Track of the day #58: Waterboys

So, yesterday, I got one of many contacts from people about new music. However, this one was from one Brother Paul, keyboardist for The Waterboys. He’s just produced an album coming out on August 10 Jimmie Smith plays tribute to Jimmy Smith, about which more anon.

as much a showcasw for Brother Paul as Messrs Wickham and Scott.

The return of the Waterboys

It’s now well over three decades since The Waterboys released their debut, self-titled album. While there are still those who just associate them with the epic ‘Whole Of The Moon’ single or the lush folk of the Fisherman’s Blues album, the reality is that Mike Scott and his team have always explored new avenues of music.

Their latest album is entitled Out Of All This Blue and will be released on September 8. Recorded in Dublin and Tokyo and produced by Scott,  the press release states that it’s their ‘most exploratory recording yet, comprising 23 songs with Mike Scott’s trademark sharp lyrics set to pop music with echoes of classic R&B, country, soul and funk, underpinned by modern hip-hop production values and rhythms.’

So it appears with the first track to be released from the album. It’s unusual on the first listen and pretty damn addictive by the third. No trumpets or fiddles here – rather Mike Scott has turned in a proper pop song that owes more to American r’n’b of the last twenty years or so, than anything he’s previously released.It sounds like it’s going to give us a good hint of what is on the album, as Scott states: “Out Of All This Blue is 2/3 love and romance, and 1/3 stories and observations. I knew from the beginning I wanted to make a double album, and lucky for me – and I hope the listener – the songs just kept coming, and in pop colors.”

Check it out below:

The album tracklisting is as follows:

1. Do We Choose Who We Love
2. If I Was Your Boyfriend
3. Santa Fe
4. If The Answer Is Yeah
5. Love Walks In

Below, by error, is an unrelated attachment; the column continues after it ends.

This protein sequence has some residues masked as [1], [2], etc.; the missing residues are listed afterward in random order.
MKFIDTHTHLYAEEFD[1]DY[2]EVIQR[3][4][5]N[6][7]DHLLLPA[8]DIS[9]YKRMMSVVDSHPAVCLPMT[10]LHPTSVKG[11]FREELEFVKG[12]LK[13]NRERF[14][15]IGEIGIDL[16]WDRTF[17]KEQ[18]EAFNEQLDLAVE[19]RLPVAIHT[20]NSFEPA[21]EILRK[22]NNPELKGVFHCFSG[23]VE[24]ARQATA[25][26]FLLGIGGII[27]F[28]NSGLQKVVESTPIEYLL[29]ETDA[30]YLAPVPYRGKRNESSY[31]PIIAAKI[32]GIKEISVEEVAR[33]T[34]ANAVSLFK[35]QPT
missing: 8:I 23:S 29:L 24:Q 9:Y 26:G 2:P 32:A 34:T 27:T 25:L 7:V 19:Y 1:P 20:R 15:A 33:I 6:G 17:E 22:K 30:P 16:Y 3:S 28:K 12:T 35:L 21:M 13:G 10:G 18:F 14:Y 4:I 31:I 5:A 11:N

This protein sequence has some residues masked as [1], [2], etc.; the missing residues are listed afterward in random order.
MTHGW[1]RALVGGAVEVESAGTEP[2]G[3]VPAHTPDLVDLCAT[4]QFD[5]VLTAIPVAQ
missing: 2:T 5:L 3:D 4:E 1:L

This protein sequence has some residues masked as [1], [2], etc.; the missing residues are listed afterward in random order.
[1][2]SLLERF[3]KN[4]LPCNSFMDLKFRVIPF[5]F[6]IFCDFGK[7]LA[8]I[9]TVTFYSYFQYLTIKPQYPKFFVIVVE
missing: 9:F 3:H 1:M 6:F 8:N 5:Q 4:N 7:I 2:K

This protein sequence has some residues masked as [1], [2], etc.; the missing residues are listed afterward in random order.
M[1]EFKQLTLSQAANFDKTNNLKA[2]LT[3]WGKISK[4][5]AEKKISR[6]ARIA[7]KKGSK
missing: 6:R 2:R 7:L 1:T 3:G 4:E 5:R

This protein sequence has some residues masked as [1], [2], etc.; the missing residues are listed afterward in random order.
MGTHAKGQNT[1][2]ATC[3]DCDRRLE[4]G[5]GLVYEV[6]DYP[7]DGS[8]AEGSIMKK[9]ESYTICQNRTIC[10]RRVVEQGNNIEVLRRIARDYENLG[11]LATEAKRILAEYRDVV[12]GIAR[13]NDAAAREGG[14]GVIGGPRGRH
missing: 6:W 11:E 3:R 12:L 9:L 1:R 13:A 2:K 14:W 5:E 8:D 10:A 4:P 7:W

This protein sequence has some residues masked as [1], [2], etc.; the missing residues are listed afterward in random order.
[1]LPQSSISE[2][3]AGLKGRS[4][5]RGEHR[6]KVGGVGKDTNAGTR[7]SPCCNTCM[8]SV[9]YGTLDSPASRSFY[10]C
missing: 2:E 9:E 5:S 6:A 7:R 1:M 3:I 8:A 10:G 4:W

6. New York I Love You
7. The Connemara Fox
8. The Girl in the Window Chair
9. Morning Came Too Soon
10. Hiphopstrumental 4 (Scatman)
11. The Hammerhead Bar
12. Mister Charisma
13. Nashville, Tennessee
14. Man, What a Woman
15. Girl in a Kayak
16. Monument
17. Kinky’s History Lesson
18. Skyclad Lady
19. Rokudenashiko
20. Didn’t We Walk on Water
21. The Elegant Companion
22. Yamaben
23. Payo Payo Chin

The band are on tour in the British Isles this autumn, and play the following dates:

October 18 – Bristol Colston Hall
October 19 – Birmingham Symphony Hall
October 21 – London Palladium
October 22 – Manchester Opera House
October 23 – Sage Gateshead
October 24 – Glasgow SEC Armadillo
October 26 – Dublin 3Arena


Album Review – The Waterboys


The Waterboys -‘Modern Blues.’ (Harlequin and Clown)

Right from the very beginning, the Waterboys have mixed folk and rock, with varying emphasis on one or the other on various albums. But what makes their new album so exciting and shows a willingness to try something different in their fourth decade is the fact that not only was this recorded in America, it sees Mike Scott and long-term violinist Steve Wickham collaborating with American musicians to produce a rock record respectfully paying homage to American sounds, as distinct from trying to make a record for the American market.

The album opener ‘Destinies Entwined’ sets out the stall for the album. In some ways, it reminds me of the album opener of 2000’s ‘Let It Happen’ from A Rock In The Weary Land. Yet this time, rather than weary, Mike Scott seems invigorated here, and dare I Say, at peace. And added to the usual mix of folk and rock, over the course of the album – recorded in Nashville – we hear Country, soul and blues enter the mixture. There’s nothing to be gained by speculating what Mr. Scott may or may not have been listening to whilst making this album, but I hear him doff his songwriting cap to the likes of Bruce Springsteen and Marvin Gaye and of course, Elvis.

There’s always been a spiritual quest in Mike Scott’s work, as well as meditations on life and love. ‘I’m still here…I’m still a freak…I’m still ahead – and I’m doing fine’ he tells us on ‘Still A Freak.’ It’s the sound of him having fun and being content, still exploring what the definition of ‘The Big Music’ may be.

Lang may his lum reek, as we say in Scotland.


Modern Blues is released by Harlequin and Clown on January 19.

The return of The Waterboys


Happy New Year, for what I hope will be a fantastic year for music (though, to be fair, one of my theories is that every year has lots of good music, you just have to look for it harder some years than others).